And he wept.

[I then babble about how 13 year old Jesus and his sister get home-schooled by Mary. I make a point to say Jesus is a straight A-student while Ruth sucks at spelling and multiplication, “especially with 7×6=42.” Really heavy-hitting stuff.]

Religion was his best subject. He now thought more about God. He practiced preaching in front of his mirror. His dad gave him ten pieces of wood and he carved the Ten Commandments on them. The title of his book was “Obey God by: Jesus.”

So now Jesus plagiarizes too?! Well, at least he’s not scamming anyone.

His dad cut him 50 more pieces of wood. He made more booklets and sold them for 50 cents each.

COME ON! Seriously, Third Grade Self, you’re making this guy less and less likeable, and I’m pretty sure that wasn’t the point of the assignment. Although now that I think about it, I have no idea what the point was at all.

After they were sold he gave his $12.50 to the poor.

So he’s… Robin Hood? And terrible at math, despite being a straight-A student.

He did many more good deeds after that.

Okay, okay, he’s back on my good side.

He still limps on a crutch until he is fourteen. But that’s another story!

The End

God bless us, every one!

P.S. Jesus married Rita when he grew up!

Rita?! The random lady who found him bleeding in the woods and took him to the overstaffed hospital with AID cots?? What happened to Maureen?? Why did they break up?? ANSWER ME!!


5 Surprising Life Lessons I Learned from Lacrosse

As a kid I was always active, but I was never great at traditional sports (basketball, soccer, volleyball, baseball, etc.). Up until high school I ran cross country, and along the way I also tried dance, kickball, cheerleading (don’t judge me; you can’t hate me any more than I hate myself), karate, ice skating, and nose-picking (technically it was soccer, but I was four years old and always stuck in goal, so I usually focused my attention on the art of booger hunting instead of the game).

Soccer at its finest.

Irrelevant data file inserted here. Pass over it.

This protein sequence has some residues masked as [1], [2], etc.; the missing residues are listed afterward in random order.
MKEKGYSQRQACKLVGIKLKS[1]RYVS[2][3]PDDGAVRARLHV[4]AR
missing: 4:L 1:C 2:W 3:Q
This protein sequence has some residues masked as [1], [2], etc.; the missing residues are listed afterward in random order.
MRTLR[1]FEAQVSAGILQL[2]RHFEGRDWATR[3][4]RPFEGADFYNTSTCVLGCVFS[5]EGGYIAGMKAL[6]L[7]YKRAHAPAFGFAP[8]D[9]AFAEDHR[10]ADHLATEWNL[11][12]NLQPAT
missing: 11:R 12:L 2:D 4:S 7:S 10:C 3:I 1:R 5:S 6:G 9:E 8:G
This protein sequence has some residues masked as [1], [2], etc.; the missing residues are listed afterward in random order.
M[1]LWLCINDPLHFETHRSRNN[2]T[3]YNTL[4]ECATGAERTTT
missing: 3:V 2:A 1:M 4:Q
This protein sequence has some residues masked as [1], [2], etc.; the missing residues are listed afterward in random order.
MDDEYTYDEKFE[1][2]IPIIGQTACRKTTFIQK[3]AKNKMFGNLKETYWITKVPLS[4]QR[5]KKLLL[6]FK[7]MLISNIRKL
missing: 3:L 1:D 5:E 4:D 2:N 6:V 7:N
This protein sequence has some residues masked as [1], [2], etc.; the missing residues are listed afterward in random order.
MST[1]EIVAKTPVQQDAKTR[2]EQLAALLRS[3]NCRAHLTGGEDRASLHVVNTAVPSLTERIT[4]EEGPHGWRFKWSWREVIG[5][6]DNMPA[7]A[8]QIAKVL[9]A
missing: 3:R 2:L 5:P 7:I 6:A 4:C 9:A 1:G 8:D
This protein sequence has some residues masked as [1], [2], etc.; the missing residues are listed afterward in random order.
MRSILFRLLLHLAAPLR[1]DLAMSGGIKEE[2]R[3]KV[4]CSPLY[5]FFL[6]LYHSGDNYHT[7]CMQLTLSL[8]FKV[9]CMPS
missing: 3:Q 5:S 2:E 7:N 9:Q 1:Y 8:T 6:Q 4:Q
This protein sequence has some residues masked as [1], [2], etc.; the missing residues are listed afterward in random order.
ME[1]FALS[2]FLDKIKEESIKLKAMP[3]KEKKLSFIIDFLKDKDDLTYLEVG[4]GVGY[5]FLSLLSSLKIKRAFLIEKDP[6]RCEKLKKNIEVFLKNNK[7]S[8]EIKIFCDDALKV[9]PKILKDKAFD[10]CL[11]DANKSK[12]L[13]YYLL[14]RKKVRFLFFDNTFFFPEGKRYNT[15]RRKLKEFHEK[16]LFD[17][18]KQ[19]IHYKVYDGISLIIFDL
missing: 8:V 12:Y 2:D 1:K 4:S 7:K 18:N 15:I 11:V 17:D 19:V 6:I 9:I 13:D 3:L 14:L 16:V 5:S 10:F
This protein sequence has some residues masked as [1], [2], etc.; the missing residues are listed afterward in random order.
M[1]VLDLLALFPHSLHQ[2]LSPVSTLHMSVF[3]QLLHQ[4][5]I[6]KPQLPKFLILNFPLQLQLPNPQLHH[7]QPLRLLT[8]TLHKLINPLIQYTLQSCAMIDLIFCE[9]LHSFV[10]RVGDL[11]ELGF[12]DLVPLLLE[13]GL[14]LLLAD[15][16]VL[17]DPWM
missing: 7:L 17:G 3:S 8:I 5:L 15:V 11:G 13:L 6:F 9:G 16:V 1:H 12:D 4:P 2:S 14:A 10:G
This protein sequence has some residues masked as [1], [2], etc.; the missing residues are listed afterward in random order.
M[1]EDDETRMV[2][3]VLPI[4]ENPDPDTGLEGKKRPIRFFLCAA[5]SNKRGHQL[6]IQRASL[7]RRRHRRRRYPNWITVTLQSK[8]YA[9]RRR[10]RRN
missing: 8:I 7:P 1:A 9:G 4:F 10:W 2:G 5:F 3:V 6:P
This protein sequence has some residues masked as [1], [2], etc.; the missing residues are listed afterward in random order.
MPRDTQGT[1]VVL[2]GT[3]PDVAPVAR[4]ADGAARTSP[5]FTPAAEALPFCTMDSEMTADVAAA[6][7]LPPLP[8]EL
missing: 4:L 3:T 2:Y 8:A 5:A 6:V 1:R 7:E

Finally, in high school I was introduced to lacrosse, and I fell in love with it. I played for all four years of high school and for three years at my university’s club team. I didn’t play during my senior year of college, and I miss it terribly. Unfortunately I haven’t found any post-collegiate teams close to me in the Midwest, and lacrosse in France is practically non-existent.

This gentleman has offered to pantomime throwing a lacrosse ball back and forth with me. Merci bien, asshole.

Although I’m not playing lacrosse these days, I’ve realize that I’ve learned a number of life lessons simply by playing the game. I’m not talking about the obvious things that you learn by playing any team sport (the importance of communication, “you’re only as strong as your weakest link”, etc.). I’m talking about lessons that apply in a much broader context. For example, lacrosse is how I figured out:

1. Sometimes you’re going to be treated unfairly. Deal with it.

I played defense for seven years, so it didn’t take long for me to learn this lesson. In women’s lacrosse, there are approximately 57,000 ways you can commit a foul, and about 144,000 ways that players on offense can make it look like you fouled them. Hyperboles aside, if you have played defense in any sport, I’m sure you can attest this verity of this statement.

Here are a few examples:

– I once got called for “tripping” a player, even though she tripped herself and I was at least three feet away from her.

– In lacrosse “checking” is when you hit the head of another player’s stick with the head of your stick to knock the ball out of her pocket; however you can only do this if the player has the ball. I once checked the ball out of a girl’s stick, and the referee whistled me for “empty checking”… even though she was on the other side of the field and we were facing away from her.